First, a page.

Work gets under way on Salt Lake Regional Athletic Complex
Laura Seitz, Deseret News
SALT LAKE CITY — Ground was broken Friday on a sports complex near Rose Park that has been years in the making.
In place of golden shovels, city and county officials along with Real Salt Lake players and financial donors kicked ceremonial gold soccer balls into a net at the site to commemorate the occasion.
"(The complex) has always been, and always will be, all about community," said Salt Lake City public services director Rick Graham.
Friday marked the beginning of construction on the $22.8 million Phase 1 of the Salt Lake Regional Athletic Complex, due to be completed in fall 2011.
The 160-acre field near 1900 W. 2200 North will be home to 15 competition-quality soccer fields, one championship field and more than 600 trees.
Plans for the complex have been around for nearly a decade, with voters approving a $15 million bond in 2003 on condition private entities donated an additional $7.5 million. Dave Checketts, founder of Real Salt Lake, donated the funds in 2007, enabling the project to move forward.
In a speech at the groundbreaking, Checketts spoke of his motivation in donating.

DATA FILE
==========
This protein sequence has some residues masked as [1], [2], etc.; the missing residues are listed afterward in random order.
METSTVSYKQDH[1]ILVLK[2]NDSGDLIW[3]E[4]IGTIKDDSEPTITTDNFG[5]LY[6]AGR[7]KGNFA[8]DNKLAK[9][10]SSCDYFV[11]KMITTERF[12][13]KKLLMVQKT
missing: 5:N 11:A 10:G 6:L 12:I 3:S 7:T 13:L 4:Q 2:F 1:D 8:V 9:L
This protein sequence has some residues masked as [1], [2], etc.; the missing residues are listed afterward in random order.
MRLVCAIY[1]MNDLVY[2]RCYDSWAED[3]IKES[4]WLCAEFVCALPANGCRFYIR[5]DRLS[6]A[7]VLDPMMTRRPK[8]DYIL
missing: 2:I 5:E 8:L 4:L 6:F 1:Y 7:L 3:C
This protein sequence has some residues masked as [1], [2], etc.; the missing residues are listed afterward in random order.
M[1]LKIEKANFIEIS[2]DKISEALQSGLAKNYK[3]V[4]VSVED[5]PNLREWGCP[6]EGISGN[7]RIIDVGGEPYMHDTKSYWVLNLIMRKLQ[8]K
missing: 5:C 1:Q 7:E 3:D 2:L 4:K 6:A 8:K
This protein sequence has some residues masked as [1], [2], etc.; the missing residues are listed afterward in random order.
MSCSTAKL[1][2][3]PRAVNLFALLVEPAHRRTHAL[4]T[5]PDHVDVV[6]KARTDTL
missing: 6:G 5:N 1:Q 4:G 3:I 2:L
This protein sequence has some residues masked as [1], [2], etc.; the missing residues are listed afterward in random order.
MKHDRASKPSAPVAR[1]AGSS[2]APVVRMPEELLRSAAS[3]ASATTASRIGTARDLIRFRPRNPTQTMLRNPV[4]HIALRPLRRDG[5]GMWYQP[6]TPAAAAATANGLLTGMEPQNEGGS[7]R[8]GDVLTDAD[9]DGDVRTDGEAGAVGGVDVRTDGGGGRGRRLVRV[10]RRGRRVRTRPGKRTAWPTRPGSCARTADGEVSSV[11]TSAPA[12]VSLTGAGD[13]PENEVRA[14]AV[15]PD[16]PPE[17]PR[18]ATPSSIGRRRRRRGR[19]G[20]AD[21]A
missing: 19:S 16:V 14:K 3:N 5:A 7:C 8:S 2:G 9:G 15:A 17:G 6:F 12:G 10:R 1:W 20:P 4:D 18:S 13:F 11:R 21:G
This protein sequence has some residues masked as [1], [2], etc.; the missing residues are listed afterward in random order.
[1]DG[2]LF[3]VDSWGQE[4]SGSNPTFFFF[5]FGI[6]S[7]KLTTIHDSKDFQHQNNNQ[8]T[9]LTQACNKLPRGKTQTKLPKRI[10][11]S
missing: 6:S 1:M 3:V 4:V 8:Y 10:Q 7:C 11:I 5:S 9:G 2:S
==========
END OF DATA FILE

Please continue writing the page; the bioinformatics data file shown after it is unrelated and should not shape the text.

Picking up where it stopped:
"Giving our youth a place for their dreams to play out," Checketts said, "was all the inspiration we needed. ... It only took one visit for me to say, 'Mayor, we need to find a way to get this done.'"
The proposal faced opposition from individuals over environmental concerns, as the land for the complex borders the Jordan River and is considered open space. As recently as Wednesday, the Jordan River Restoration Network futilely petitioned a 3rd District judge to halt construction on the project, saying it will devastate migratory bird habitat and violate flood-plain rules.
Proponents Friday stressed that the design for the complex will enhance Jordan River restoration. The plan is to improve riparian and wetland plants and wildlife habitat while buffering the adjacent recreational area. All water used on site will be recaptured, Graham said, and reused, so none of it will end up in the river. The seven fields that are illuminated will use special lights that are designed to minimize impact to wildlife.
Other residents raised concerns over the changes that have been made since the initial 2003 plans, which originally included baseball and softball fields. Those are expected to be built sometime in the future in an expansion phase.
Graham said the undertaking will free up community parks and fields that currently overrun neighborhoods every Saturday with athletes and parents.
"The soccer complex will change Salt Lake City," Graham said.
Checketts said that every professional soccer player starts out as a 6-year-old kid on a field near their home, and the complex will be great for children in the state.
"It will be a place of dreams," he said.
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